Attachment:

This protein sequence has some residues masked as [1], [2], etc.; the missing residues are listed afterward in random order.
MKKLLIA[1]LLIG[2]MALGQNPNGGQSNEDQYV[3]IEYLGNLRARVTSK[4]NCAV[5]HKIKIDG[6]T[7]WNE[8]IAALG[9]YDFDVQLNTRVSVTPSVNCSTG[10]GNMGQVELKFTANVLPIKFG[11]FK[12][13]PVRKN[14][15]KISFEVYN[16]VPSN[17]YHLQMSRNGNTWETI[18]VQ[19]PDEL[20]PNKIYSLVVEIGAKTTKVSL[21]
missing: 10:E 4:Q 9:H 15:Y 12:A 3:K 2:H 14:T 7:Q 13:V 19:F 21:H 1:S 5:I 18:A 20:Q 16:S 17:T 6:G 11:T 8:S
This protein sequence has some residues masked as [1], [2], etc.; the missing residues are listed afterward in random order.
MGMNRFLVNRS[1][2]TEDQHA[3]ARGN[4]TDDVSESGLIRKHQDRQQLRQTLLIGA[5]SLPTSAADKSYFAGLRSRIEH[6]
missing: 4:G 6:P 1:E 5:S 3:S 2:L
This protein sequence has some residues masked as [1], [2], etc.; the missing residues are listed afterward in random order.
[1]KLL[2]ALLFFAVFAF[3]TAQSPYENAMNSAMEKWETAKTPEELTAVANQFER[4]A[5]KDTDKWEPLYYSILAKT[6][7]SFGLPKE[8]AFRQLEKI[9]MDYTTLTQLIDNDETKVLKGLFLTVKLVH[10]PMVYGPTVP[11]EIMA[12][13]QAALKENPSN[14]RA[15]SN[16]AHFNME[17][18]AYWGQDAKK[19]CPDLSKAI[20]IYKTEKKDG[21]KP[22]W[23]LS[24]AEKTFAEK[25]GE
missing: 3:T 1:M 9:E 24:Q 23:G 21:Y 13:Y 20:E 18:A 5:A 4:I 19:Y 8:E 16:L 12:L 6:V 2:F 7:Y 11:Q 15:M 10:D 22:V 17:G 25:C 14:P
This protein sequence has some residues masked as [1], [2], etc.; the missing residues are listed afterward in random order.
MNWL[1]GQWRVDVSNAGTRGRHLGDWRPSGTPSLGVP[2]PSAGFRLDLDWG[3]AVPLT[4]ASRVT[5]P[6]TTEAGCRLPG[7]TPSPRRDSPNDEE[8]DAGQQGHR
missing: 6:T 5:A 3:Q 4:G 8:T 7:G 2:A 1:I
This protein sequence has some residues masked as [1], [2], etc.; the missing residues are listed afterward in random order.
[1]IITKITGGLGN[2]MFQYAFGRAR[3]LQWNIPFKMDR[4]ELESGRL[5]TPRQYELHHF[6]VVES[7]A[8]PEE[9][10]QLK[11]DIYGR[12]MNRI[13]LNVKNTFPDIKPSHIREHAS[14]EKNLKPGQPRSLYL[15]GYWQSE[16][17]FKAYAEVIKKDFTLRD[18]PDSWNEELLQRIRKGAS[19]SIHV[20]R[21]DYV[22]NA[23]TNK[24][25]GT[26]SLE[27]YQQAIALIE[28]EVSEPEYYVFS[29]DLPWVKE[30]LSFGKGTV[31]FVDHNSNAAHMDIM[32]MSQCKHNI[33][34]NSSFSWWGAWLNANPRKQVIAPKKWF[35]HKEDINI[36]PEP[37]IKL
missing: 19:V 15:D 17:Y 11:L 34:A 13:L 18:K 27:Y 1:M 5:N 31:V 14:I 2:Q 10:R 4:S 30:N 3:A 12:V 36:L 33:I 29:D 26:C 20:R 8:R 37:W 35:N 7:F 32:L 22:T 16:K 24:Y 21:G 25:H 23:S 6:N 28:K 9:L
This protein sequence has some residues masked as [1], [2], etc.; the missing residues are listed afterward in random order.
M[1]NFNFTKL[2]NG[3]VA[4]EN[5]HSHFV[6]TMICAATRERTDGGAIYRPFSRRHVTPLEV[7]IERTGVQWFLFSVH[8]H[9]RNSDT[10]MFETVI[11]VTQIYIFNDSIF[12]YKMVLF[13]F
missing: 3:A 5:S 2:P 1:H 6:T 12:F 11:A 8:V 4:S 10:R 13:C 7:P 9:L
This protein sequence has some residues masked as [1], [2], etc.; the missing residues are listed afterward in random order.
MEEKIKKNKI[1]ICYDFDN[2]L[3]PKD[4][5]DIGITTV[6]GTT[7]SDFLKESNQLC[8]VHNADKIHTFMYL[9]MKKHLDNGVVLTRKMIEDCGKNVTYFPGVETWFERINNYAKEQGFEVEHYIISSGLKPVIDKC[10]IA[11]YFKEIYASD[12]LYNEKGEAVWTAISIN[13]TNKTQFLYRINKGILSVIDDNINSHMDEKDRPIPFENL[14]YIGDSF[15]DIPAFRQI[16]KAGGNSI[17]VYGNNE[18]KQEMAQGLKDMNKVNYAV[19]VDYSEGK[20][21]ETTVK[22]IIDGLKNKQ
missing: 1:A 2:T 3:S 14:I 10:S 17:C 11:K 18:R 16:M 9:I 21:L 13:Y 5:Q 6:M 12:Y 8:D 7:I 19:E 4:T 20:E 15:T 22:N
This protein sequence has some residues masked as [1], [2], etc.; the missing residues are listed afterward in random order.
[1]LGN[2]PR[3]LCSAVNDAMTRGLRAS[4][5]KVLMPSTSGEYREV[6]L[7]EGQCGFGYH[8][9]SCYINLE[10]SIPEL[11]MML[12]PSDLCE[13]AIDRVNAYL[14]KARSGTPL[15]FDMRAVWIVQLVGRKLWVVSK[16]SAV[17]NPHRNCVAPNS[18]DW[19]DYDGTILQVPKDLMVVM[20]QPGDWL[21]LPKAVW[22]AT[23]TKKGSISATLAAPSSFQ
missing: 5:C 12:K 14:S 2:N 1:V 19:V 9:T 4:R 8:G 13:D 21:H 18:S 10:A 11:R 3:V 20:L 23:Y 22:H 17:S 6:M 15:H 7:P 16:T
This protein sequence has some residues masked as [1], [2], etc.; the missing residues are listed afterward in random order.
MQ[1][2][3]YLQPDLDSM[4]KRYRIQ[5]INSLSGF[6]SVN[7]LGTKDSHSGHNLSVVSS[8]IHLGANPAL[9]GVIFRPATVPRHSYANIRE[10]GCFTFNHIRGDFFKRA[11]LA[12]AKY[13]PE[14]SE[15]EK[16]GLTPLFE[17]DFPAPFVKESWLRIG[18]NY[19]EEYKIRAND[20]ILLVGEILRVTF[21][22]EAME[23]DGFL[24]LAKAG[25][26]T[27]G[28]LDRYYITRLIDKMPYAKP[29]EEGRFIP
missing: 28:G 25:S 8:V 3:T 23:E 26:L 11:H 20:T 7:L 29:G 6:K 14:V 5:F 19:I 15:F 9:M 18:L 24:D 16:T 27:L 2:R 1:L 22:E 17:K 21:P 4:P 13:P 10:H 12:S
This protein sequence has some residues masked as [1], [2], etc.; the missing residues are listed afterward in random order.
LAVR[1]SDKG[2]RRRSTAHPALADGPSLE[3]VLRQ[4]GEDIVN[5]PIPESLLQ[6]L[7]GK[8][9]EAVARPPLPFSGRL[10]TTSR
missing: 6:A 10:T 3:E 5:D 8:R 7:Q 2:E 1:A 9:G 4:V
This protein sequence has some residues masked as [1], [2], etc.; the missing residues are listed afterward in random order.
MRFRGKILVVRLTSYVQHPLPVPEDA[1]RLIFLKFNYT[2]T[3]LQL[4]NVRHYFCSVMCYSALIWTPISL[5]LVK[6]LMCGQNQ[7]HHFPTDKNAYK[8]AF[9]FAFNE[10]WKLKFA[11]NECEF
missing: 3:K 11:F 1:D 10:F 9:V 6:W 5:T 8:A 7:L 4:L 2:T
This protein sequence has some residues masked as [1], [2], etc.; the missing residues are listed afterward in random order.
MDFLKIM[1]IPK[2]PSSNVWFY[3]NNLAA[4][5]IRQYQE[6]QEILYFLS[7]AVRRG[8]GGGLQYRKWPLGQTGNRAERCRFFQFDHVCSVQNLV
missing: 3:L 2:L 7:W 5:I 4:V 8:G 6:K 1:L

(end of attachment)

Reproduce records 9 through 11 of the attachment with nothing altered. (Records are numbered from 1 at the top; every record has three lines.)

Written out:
This protein sequence has some residues masked as [1], [2], etc.; the missing residues are listed afterward in random order.
MQ[1][2][3]YLQPDLDSM[4]KRYRIQ[5]INSLSGF[6]SVN[7]LGTKDSHSGHNLSVVSS[8]IHLGANPAL[9]GVIFRPATVPRHSYANIRE[10]GCFTFNHIRGDFFKRA[11]LA[12]AKY[13]PE[14]SE[15]EK[16]GLTPLFE[17]DFPAPFVKESWLRIG[18]NY[19]EEYKIRAND[20]ILLVGEILRVTF[21][22]EAME[23]DGFL[24]LAKAG[25][26]T[27]G[28]LDRYYITRLIDKMPYAKP[29]EEGRFIP
missing: 28:G 25:S 8:V 3:T 23:E 26:L 11:H 20:T 7:L 29:G 6:K 14:V 5:F 19:I 15:F 9:M 18:L 24:D 16:T 27:L 2:R 1:L 22:E 17:K 21:P 4:P 13:P 10:H 12:S
This protein sequence has some residues masked as [1], [2], etc.; the missing residues are listed afterward in random order.
LAVR[1]SDKG[2]RRRSTAHPALADGPSLE[3]VLRQ[4]GEDIVN[5]PIPESLLQ[6]L[7]GK[8][9]EAVARPPLPFSGRL[10]TTSR
missing: 6:A 10:T 3:E 5:D 8:R 7:Q 2:E 1:A 9:G 4:V
This protein sequence has some residues masked as [1], [2], etc.; the missing residues are listed afterward in random order.
MRFRGKILVVRLTSYVQHPLPVPEDA[1]RLIFLKFNYT[2]T[3]LQL[4]NVRHYFCSVMCYSALIWTPISL[5]LVK[6]LMCGQNQ[7]HHFPTDKNAYK[8]AF[9]FAFNE[10]WKLKFA[11]NECEF
missing: 3:K 11:F 1:D 10:F 9:V 6:W 5:T 8:A 7:L 4:L 2:T